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Winter Park Library Archive

The Annie Russell Home


The residence at 1420 Via Tuscany with its Spanish motifs was built in 1926 by Judge Leonard J. Hackney, who had served two terms on the Indiana Supreme Court. Judge Hackney did not occupy the house; rather, he lived at "Sandscove," also on Via Tuscany. He sold the home to English-born actress Annie Russell in November 1929. Miss Russell spent her life in the spotlight, performing from age 7 in 1877 until her death in 1936, with a brief hiatus during World War I. She moved to the United States at a young age, establishing her career in New York City when only a teenager. She retired to New Jersey, only to change her mind and settle in St. Petersburg in 1923. Winter Park won her affection, however, and the Annie Russell Theatre at Rollins College was built in her honor. She was active in the theatre arts there until her death.

Miss Russell lived on Via Tuscany for six years. During that time, the front veranda and large lawn would have overlooked Lake Maitland, providing an ample and scenic space for entertaining guests. While living there, Miss Russell made some alterations to her home. After breaking her hip, she had an interior designer construct an elevator from the downstairs dining room to the upstairs bedroom. James Gamble Rogers II also designed a "spring room" - a half stucco and half screen porch with a fountain just outside. The fountain is now at the Maitland Art Center, and later owners, the Ward family, converted the room to a study, replacing the screening with glass and painting the applied radial ceiling beams in the manner of the Annie Russell Theatre.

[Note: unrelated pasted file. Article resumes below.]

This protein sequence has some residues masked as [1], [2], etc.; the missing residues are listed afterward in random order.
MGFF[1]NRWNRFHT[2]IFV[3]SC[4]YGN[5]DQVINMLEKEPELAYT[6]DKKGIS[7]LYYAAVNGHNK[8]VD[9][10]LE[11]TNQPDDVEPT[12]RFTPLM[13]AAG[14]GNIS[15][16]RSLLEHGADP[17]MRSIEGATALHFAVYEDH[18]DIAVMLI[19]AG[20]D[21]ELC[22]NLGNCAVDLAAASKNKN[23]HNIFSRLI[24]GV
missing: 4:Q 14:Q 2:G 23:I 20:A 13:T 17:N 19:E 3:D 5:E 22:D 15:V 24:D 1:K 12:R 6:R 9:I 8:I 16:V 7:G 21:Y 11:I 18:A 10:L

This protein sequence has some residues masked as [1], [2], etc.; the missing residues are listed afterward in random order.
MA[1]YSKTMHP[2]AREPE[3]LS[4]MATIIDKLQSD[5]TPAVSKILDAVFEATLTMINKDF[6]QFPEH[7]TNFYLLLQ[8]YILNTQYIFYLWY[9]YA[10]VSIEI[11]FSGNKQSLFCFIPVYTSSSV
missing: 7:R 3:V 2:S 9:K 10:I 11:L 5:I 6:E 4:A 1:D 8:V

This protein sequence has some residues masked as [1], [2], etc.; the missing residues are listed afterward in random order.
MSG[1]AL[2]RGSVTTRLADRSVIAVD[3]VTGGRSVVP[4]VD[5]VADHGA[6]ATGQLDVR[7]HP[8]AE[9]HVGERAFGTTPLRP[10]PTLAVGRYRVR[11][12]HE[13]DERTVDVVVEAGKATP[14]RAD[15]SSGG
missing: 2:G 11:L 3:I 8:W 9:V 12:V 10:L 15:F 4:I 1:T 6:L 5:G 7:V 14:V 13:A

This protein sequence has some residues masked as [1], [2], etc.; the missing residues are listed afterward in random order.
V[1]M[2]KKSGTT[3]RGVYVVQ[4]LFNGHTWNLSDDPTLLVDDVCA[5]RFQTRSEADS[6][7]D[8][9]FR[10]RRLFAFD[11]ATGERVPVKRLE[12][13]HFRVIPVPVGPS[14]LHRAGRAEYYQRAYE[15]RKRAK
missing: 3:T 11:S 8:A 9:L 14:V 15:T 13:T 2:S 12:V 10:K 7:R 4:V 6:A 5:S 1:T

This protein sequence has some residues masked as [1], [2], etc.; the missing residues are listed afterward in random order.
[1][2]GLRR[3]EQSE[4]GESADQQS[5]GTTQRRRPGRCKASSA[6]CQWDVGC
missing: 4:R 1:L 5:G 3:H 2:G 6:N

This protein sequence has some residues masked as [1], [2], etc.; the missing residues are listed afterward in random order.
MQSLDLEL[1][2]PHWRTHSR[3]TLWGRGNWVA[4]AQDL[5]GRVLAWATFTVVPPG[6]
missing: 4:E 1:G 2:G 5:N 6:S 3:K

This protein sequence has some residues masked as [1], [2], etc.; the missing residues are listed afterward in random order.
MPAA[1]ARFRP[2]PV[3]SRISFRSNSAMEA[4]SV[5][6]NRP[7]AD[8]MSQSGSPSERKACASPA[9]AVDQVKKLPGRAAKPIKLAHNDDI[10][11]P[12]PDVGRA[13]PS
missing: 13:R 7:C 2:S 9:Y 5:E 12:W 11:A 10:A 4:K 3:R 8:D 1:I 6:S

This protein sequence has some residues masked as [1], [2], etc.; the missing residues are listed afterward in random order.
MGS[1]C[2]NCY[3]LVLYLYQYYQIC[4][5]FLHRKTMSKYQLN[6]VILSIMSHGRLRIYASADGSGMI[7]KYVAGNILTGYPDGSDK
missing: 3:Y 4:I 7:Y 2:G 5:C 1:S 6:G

Oliver K. Eaton later owned the home at 1420 Via Tuscany; he briefly served as mayor of Winter Park for nine months in 1951-52 before resigning amidst controversy. Sidney C. and Sarah S. Ward purchased the house from the Eatons in 1960. Mr. Ward was a lawyer and an expert on Oriental art, and he added a Japanese garden to the grounds. In 1971 the Wards bought neighboring lots in order to add a guest room, a swimming pool, and a small utility and equipment house. It stood in its final form as a 21-room mansion. It has since been demolished.

This article was written by former archivist, Barbara White, MLIS.